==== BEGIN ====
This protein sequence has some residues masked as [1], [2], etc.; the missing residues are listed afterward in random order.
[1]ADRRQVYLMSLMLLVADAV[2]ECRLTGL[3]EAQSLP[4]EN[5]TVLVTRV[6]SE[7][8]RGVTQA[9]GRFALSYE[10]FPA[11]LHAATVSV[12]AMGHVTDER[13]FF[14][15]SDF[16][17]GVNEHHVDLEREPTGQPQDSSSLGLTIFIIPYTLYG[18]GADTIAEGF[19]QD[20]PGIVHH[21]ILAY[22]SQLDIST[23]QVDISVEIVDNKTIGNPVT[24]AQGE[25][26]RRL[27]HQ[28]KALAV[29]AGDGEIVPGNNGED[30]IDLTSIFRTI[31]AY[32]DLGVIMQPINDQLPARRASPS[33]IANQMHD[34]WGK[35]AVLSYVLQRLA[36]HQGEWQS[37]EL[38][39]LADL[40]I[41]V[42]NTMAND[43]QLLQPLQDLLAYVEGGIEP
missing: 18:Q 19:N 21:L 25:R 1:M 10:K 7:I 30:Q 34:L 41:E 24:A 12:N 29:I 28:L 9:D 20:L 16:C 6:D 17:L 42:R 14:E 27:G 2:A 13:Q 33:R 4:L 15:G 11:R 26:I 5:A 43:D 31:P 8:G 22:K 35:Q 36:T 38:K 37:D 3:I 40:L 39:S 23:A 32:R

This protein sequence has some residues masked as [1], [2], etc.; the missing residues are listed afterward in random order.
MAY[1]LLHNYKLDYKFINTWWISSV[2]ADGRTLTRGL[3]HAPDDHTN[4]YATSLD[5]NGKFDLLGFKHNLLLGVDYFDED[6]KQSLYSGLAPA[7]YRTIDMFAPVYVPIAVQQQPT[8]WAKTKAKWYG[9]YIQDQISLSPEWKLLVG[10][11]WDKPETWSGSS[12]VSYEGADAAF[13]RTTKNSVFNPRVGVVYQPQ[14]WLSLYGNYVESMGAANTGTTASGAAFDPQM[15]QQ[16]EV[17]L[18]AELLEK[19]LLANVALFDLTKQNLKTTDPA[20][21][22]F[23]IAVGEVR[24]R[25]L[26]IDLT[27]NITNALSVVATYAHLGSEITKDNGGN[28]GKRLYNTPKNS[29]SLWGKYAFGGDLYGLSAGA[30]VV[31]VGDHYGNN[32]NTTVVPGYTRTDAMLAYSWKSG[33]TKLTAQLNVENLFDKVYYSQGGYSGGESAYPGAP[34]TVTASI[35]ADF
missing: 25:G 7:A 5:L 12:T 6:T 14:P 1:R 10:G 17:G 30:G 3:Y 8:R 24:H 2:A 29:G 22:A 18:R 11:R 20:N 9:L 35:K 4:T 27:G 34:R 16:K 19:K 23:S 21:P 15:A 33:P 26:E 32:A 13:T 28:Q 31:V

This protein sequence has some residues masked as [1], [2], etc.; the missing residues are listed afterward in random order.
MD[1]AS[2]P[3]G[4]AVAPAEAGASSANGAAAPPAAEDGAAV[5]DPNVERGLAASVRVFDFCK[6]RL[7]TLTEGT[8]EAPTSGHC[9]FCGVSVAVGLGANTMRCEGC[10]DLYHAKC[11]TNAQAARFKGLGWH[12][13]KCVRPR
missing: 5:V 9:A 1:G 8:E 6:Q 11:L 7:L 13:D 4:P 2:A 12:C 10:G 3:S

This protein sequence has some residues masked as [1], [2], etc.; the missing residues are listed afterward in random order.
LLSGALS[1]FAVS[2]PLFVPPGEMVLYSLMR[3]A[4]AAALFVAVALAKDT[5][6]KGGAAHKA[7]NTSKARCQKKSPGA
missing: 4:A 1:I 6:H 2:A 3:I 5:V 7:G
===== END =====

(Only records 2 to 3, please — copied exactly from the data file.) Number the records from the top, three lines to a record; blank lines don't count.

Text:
This protein sequence has some residues masked as [1], [2], etc.; the missing residues are listed afterward in random order.
MAY[1]LLHNYKLDYKFINTWWISSV[2]ADGRTLTRGL[3]HAPDDHTN[4]YATSLD[5]NGKFDLLGFKHNLLLGVDYFDED[6]KQSLYSGLAPA[7]YRTIDMFAPVYVPIAVQQQPT[8]WAKTKAKWYG[9]YIQDQISLSPEWKLLVG[10][11]WDKPETWSGSS[12]VSYEGADAAF[13]RTTKNSVFNPRVGVVYQPQ[14]WLSLYGNYVESMGAANTGTTASGAAFDPQM[15]QQ[16]EV[17]L[18]AELLEK[19]LLANVALFDLTKQNLKTTDPA[20][21][22]F[23]IAVGEVR[24]R[25]L[26]IDLT[27]NITNALSVVATYAHLGSEITKDNGGN[28]GKRLYNTPKNS[29]SLWGKYAFGGDLYGLSAGA[30]VV[31]VGDHYGNN[32]NTTVVPGYTRTDAMLAYSWKSG[33]TKLTAQLNVENLFDKVYYSQGGYSGGESAYPGAP[34]TVTASI[35]ADF
missing: 25:G 7:A 5:L 12:T 6:T 14:P 1:R 10:G 17:G 30:G 3:Y 8:R 24:H 2:A 29:G 22:A 18:R 11:R 20:N 9:L 35:K 4:T 27:G 34:R 16:K 19:K 23:S 21:P 15:A 33:P 26:E 32:A 13:T 28:Q 31:V

This protein sequence has some residues masked as [1], [2], etc.; the missing residues are listed afterward in random order.
MD[1]AS[2]P[3]G[4]AVAPAEAGASSANGAAAPPAAEDGAAV[5]DPNVERGLAASVRVFDFCK[6]RL[7]TLTEGT[8]EAPTSGHC[9]FCGVSVAVGLGANTMRCEGC[10]DLYHAKC[11]TNAQAARFKGLGWH[12][13]KCVRPR
missing: 5:V 9:A 1:G 8:E 6:Q 11:L 7:L 13:D 4:P 2:A 12:C 10:G 3:S